Power Systems Group
What is The Power Systems Group?
Power generation and transmission is highly important in the modern world, and studying Power Engineering will allow you to investigate power distribution and usage through electrical devices. Systems such as generators, transformers and motors are widely used within different industries, and therefore need graduates with the expertise to create, maintain and improve these.
- Harmonic Domain Analysis
- Harmonic State Estimation and Observability
- Marginal Pricing of Harmonics
- Light Flicker due to Voltage fluctuations
- Power Conditioning
Computer Analysis of Power Systems
- Power-Flow AC/DC Three-phase
- Fault Analysis
- Electromagnetic Transient Analysis
- Mixed time-frame Analysis
Power Electronic Systems
- HVDC Transmission
- FACTS and Custom Devices
- Frequency Domain Modelling of Large Power Electronic Circuits
- Electric Vehicle
- Low Temperature Semiconducto
- Water Purification using High Voltage Electricity
- Live-line High Voltage Transducer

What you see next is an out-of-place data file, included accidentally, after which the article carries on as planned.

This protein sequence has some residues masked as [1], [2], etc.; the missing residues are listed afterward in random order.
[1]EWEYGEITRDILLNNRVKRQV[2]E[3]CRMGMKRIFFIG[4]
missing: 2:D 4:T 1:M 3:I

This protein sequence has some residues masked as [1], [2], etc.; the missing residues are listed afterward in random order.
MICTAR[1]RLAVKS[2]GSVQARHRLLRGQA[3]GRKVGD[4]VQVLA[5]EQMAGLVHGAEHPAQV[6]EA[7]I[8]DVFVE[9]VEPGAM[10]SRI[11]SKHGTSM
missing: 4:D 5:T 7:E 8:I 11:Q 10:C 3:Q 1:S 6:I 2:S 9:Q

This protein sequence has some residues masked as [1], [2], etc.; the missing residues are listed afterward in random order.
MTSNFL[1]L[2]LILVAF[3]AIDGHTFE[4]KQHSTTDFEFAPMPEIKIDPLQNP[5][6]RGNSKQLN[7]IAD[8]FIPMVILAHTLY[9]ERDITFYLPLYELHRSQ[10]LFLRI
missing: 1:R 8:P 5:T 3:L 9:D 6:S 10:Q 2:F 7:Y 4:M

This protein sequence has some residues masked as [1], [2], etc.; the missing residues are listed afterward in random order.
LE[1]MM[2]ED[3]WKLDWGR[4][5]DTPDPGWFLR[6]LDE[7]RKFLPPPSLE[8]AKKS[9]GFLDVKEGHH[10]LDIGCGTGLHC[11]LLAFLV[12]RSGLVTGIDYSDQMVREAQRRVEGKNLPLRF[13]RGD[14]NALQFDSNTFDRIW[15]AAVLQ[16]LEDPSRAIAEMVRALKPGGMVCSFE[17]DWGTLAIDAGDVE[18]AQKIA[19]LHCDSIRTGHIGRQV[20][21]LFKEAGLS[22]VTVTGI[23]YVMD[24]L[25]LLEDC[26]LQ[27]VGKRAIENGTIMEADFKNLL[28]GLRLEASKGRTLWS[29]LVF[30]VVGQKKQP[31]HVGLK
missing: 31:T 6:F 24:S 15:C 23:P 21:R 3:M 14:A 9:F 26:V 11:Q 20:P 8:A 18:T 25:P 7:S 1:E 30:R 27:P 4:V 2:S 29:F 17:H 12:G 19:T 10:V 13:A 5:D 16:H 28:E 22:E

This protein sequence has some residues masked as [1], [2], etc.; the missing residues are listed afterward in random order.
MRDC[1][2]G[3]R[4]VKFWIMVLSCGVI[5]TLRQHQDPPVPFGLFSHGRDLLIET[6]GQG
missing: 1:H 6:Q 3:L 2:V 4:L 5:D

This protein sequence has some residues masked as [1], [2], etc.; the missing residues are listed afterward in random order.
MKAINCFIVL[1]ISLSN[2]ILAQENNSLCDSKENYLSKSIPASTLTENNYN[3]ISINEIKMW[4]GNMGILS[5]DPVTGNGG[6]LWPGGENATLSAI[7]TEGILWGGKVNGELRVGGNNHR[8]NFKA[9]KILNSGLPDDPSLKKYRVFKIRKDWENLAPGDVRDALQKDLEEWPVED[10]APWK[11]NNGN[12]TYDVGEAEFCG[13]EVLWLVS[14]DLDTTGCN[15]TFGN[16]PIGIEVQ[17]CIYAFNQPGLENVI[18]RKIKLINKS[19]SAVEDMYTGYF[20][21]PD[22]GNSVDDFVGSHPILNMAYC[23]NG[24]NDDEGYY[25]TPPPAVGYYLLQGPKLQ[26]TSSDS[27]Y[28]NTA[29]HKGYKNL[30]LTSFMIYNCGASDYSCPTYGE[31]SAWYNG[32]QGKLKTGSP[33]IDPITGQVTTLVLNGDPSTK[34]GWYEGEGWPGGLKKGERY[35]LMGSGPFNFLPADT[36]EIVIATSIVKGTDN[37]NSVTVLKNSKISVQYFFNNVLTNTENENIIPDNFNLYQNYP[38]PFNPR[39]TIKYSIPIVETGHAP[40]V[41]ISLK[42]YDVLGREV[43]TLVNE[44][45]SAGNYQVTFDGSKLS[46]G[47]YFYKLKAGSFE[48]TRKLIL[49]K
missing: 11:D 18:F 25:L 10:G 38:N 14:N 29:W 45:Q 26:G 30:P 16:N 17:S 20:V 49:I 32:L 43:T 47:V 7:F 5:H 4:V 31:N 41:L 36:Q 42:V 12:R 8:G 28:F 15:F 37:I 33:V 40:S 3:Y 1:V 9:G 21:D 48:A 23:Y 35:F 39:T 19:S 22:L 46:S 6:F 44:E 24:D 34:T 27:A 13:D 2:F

- High-temperature Super-conducting Transformer
- Linear Induction Motors
- High Voltage Phenonema (breakdown path of air)
- Deregulated electricity market performance evaluation
- Network Operation Optimisation
As part of the $142 million Canterbury Engineering the Future project, the new Electrical and Computer Engineering wing opened in 2016. The building is designed to enhance processes, techniques and teaching, starting with a cluster of complex research laboratories located at the main entrance.
The facilites used for power systems are:
- Power Electronics Laboratory
- Computer Labs
- High Voltage Laboratory
See the Electrical and Computer Engineering facilities page for more information about the facilites at UC.
Please see the research pages of the following staff members to view the group's published papers.
The EPCA (Electrical Power Computer Application) Trust fund was setup by Prof. Arrillaga when leading the Power System Group at the University of Canterbury. Money obtained from industry was invested in this trust fund and three-quarters of the interest earned is use to fund activities related to the trust deed (that is Computer Applications in Electrical Power). One activity is to enable eminent people to come to the University of Canterbury to contribute in this area.
Centres hosted by the University of Canterbury
For more resources see the External links page.
Due to the diversity in the interests of Staff members consultancy is undertaken in a wide range of areas. Also staff provide Technology transfer and commercialisation of ideas. Areas of work have been:
- Water heating
- Water sterilisation
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